Dr Jenn Lacy-Nichols will present findings from her project Commercial Determinants of Health Watch: public health monitoring of corporate political practices. This project investigates the political practices of alcohol, gambling and ultra-processed food industries in Australia. These ‘harmful industries’ shape policy and regulatory environments to serve their interests, yet little is known about the breadth and depth of their political strategies.
One of the key challenges facing research and advocacy in this space is that data is hard to access and analyse, and rarely is it as detailed or comprehensive as we would like. Considering these challenges, Jenn will discuss her approach to systematically monitoring four political strategies: lobbying, political contributions, the revolving door and using astroturf organisations.
She will reflect on her learnings thus far, including challenges in accessing and cleaning messy datasets, opportunities to link and augment datasets, using data science tools (e.g., Python), using data visualisation tools, and opportunities to influence policy.
About Dr Lacy-Nichols
Jenn is a research fellow working with the Victorian Health Promotion Foundation on the Commercial Determinants of Health. Her research explores relationships between corporations, politics and health, and is motivated by a concern that a small number of powerful commercial actors and individuals control a disproportionate amount of the world's resources, and their activities often drive poor health and health inequities.
Jenn’s current program of work focusses on the development of strategies to systematically monitor commercial political practices, eg:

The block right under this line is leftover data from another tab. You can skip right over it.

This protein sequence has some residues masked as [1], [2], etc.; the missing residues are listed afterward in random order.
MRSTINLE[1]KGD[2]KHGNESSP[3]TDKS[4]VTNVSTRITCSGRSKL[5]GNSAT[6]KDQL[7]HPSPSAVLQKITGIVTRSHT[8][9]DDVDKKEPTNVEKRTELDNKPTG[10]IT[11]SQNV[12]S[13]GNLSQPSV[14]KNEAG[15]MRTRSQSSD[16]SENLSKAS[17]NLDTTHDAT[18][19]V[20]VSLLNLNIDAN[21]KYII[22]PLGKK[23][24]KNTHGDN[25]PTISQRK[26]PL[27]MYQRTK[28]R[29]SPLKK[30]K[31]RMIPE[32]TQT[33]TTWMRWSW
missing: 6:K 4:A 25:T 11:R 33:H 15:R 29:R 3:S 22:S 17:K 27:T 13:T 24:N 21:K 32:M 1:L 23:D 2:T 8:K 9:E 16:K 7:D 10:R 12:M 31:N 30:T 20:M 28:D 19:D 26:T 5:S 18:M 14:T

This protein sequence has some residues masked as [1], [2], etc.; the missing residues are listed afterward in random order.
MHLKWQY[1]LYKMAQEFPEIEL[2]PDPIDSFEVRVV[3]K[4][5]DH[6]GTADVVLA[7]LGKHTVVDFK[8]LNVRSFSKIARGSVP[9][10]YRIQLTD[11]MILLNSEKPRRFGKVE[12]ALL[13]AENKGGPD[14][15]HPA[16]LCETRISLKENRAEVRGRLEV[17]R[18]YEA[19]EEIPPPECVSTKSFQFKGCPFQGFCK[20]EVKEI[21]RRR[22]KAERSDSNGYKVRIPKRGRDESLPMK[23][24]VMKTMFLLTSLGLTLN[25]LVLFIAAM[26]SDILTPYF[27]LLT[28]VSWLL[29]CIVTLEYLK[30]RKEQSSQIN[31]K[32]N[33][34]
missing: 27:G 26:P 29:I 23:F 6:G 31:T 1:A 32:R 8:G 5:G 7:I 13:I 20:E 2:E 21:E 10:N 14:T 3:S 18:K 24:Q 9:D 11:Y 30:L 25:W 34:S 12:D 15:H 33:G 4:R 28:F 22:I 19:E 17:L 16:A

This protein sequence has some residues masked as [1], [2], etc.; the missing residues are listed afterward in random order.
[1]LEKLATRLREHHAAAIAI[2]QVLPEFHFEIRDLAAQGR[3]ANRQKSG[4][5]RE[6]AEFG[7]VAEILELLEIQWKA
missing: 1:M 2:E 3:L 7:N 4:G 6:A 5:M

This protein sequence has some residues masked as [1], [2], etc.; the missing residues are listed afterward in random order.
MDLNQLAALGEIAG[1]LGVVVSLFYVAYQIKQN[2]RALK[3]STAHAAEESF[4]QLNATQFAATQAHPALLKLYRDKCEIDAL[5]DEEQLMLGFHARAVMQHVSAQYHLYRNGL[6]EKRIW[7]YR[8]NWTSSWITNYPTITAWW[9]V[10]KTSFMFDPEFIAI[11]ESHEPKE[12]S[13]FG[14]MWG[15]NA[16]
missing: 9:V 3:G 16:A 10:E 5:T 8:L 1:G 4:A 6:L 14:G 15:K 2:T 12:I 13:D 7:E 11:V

- Mapping Australian lobbyist registers and comparing the quality of transparency practices
- Mapping industry associations of the alcohol, gambling, food and tobacco sectors
- Linking datasets to explore the ‘revolving door’ between public servants and the private sector
- Exploring the use of data science tools (e.g., Python) to automate data collection and cleaning of ‘messy’ government data
- Developing tools to visualise and easily search commercial political practices
- Developing a framework to differentiate between commercial and quasi-commercial actors to guide conflict of interest policies, monitoring frameworks, etc.
- Policy recommendations to improve political data transparency
- Developing a ‘Public Health Playbook’ to counter the so-called ‘Corporate Playbook’
Jenn completed a DPhil at the University of Melbourne in 2019 that analysed the soft drink industry’s political strategy to position itself as ‘part of the solution’ to obesity. Her subsequent research has continued to explore the theme of corporate co-optation and the risks and limitations of corporate 'harm minimisation' strategies and efforts to involve business actors in public health governance.
About this event
This event is hosted by the Tobacco Control Research Group.
Dr Lacy-Nichols will present her research, followed by time for questions.
Refreshments will be served after the seminar.